Certainly, it was not out of suspicion of bribery and corruption that they required all such petitioners for their favour to appear ungirt and open, without any close garment; as it was much later, and many ages after this, that buying and selling crept in at their elections, and became an ingredient in the public suffrages; proceeding thence to attempt teir tribunals, and even attack their camps, till, by hiring the valiant, and enslaving iron to silver, it grew master of the state, and turned their commonwealth into a monarchy. For it was well and truly siad that the first destroyer of the liberties of a people is he who first gave them bounties and largesses.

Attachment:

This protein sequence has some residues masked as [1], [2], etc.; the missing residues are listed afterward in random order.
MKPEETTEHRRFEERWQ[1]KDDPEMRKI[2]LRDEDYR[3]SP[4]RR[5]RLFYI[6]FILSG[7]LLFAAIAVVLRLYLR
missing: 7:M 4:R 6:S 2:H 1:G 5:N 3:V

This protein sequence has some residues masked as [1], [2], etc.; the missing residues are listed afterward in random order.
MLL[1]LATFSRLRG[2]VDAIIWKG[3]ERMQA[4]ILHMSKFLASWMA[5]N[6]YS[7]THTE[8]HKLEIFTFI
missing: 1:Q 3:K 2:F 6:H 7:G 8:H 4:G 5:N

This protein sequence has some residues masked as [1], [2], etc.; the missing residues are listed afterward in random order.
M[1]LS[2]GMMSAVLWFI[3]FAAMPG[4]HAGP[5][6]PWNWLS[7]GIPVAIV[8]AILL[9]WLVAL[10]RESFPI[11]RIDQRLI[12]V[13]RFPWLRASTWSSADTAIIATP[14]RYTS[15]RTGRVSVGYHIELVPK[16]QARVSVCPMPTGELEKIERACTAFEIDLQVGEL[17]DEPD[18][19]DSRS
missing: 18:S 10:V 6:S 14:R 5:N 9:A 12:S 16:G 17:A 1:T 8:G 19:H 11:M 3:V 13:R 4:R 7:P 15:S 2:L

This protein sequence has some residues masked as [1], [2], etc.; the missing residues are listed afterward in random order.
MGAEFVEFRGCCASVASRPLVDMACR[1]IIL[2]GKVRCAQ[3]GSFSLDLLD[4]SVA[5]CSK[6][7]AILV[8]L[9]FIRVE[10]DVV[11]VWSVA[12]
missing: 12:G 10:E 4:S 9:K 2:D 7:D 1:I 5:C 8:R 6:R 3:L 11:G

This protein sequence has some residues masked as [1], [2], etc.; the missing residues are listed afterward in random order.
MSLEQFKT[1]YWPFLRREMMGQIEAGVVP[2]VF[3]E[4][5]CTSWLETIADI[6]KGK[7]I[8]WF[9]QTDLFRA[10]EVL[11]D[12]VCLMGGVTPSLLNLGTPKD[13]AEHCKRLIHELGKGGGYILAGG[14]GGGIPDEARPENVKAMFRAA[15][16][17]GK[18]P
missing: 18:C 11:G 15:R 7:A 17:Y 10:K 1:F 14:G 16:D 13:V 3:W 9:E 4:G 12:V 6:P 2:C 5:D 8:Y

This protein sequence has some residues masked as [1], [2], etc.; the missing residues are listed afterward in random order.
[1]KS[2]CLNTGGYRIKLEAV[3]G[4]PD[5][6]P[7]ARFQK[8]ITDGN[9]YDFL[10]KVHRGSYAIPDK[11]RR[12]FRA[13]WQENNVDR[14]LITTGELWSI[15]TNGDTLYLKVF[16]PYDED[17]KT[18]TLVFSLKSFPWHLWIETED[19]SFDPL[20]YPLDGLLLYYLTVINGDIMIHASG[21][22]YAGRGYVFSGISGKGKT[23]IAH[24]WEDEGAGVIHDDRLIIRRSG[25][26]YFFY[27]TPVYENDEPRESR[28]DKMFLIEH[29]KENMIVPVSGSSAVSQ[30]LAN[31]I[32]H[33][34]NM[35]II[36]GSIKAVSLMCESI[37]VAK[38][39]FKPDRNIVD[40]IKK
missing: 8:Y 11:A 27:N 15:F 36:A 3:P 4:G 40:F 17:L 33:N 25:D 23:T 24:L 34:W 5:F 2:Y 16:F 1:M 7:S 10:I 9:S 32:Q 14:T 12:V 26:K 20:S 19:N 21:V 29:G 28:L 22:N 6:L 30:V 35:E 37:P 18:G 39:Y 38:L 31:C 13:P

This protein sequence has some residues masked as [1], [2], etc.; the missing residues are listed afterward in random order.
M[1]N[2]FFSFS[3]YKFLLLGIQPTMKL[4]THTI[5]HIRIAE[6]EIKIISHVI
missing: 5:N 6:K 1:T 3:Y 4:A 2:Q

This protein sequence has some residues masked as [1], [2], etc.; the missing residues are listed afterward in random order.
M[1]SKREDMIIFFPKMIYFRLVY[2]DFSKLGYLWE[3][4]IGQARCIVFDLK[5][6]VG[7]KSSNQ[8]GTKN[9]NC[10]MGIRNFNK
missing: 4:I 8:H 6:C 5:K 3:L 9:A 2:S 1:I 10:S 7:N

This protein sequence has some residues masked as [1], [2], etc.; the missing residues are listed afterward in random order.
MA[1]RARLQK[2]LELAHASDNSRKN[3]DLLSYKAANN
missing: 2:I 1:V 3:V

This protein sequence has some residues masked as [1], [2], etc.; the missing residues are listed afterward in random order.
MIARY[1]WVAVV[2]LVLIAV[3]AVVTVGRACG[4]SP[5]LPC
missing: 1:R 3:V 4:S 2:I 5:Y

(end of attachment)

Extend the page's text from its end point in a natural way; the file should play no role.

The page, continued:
Plutarch, Lives Vol. I
I found this to be a prescient quote from Plutarch’s Lives that stands on its own even in the present. It’s astonishing how accurately history repeats itself occasionally.